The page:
Atherosclerotic plaques are fatty, cellular lesions that form in artery walls. They are the most common cause of heart attacks and strokes. Plaques contain immune cells called macrophages that are recruited to ingest and remove lipids (“bad cholesterol”) that have entered from the bloodstream. Ineffective lipid removal, due to macrophage death and other factors, leads to the accumulation of dead material and lipid-loaded macrophages. Lipid loading can dramatically alter macrophage functionality, which has implications for plaque fate. Recent work by myself and others has pioneered the development of lipid-structured models to study macrophage population dynamics during atherosclerotic plaque growth. In this talk, I will discuss these models and highlight some of the novel insights they have provided. As well as opening a new window on plaque formation, these models are mathematically interesting entities. They are formulated as advective partial integro-differential equations with positive and negative non-local advection terms that account for macrophage efferocytosis (dead cell consumption) and proliferation (live cell division).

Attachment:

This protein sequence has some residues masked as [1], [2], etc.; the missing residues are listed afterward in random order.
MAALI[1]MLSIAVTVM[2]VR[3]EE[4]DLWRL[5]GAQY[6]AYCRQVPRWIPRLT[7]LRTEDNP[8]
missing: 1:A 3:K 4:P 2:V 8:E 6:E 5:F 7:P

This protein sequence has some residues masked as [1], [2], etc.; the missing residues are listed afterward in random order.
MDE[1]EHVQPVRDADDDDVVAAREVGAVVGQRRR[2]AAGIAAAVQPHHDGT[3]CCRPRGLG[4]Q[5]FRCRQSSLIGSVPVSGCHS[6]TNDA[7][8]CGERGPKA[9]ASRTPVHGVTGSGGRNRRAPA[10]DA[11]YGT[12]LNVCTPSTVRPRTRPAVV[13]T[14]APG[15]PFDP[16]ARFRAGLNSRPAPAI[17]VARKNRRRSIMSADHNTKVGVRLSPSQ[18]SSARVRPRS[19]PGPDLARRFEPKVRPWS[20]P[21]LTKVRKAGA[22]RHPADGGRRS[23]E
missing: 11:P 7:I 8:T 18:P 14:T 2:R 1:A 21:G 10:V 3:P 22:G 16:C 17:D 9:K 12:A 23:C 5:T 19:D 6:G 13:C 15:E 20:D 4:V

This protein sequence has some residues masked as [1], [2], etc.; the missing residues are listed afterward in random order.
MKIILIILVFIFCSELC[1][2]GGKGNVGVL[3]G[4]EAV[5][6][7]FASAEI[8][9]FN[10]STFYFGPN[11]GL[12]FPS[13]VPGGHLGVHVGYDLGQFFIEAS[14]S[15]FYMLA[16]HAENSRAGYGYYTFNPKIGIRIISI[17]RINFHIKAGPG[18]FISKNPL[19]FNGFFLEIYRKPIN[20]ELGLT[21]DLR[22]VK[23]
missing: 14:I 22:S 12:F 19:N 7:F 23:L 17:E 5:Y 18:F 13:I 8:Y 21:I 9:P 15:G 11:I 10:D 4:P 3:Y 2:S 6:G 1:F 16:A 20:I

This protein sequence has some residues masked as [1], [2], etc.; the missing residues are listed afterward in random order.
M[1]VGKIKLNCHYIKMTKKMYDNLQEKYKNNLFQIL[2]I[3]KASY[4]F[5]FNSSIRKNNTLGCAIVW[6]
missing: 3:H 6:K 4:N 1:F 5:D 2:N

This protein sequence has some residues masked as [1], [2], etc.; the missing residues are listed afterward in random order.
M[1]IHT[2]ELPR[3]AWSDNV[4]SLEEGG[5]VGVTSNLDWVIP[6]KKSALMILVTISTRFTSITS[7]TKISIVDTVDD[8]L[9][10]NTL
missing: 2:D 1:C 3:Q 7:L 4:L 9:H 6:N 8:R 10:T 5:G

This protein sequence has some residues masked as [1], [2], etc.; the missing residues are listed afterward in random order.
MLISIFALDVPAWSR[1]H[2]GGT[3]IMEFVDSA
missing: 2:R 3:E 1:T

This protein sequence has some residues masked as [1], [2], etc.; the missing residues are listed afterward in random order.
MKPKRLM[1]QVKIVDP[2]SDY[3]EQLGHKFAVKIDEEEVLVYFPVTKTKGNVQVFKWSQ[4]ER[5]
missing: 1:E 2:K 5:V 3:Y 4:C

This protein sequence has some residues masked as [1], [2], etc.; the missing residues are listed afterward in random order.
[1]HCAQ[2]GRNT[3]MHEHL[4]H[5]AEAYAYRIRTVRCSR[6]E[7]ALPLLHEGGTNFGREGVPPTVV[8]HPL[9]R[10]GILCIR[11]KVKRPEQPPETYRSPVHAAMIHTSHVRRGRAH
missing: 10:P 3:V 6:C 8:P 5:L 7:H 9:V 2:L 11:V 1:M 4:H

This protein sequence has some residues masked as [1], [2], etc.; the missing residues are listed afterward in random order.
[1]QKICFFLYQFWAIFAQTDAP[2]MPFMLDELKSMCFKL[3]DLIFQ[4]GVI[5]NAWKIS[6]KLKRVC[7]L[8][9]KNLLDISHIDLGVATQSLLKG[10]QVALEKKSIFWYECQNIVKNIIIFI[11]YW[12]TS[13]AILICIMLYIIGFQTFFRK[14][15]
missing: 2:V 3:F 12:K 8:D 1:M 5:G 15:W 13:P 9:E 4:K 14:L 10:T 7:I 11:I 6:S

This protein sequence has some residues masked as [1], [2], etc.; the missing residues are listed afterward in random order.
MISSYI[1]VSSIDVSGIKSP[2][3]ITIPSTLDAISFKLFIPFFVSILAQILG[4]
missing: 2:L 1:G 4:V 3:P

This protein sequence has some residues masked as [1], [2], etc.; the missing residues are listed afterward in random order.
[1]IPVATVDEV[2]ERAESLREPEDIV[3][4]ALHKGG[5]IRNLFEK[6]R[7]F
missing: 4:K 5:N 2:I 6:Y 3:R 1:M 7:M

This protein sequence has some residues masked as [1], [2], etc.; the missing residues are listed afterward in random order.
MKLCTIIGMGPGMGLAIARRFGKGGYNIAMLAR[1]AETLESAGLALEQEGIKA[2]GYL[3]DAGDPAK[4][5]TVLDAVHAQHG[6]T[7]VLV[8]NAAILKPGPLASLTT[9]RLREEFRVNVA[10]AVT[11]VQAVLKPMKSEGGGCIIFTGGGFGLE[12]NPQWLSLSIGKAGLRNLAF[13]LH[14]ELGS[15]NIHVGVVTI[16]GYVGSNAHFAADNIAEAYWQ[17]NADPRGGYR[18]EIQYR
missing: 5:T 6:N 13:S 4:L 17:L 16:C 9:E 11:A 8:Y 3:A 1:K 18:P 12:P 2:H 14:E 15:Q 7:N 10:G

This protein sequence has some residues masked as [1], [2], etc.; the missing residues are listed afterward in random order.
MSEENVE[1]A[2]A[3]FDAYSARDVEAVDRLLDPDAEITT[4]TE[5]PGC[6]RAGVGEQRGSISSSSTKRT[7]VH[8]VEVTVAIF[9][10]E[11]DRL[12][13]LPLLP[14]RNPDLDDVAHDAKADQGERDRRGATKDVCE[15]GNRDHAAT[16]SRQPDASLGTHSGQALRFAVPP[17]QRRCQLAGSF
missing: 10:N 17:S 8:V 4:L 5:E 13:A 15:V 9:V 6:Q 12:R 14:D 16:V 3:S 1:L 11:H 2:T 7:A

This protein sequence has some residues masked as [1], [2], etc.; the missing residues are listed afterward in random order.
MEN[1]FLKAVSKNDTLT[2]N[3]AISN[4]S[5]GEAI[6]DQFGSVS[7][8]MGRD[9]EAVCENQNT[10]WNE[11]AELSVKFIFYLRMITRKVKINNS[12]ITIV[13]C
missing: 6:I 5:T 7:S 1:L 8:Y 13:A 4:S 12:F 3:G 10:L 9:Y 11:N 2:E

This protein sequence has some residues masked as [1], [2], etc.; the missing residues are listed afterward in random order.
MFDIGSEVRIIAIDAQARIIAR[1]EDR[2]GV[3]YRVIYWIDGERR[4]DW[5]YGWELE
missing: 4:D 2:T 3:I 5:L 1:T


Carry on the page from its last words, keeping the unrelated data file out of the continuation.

Zoom link: https://uni-sydney.zoom.us/j/86189644574?pwd=OUpzdXhScW5XNVo0Z0xaamE2VS9EUT09
Passcode: 620652

School Seminar Series: 


Michael Watson




Thu, 17/03/2022 - 11:00am


Online (see abstract for Zoom link and passcode)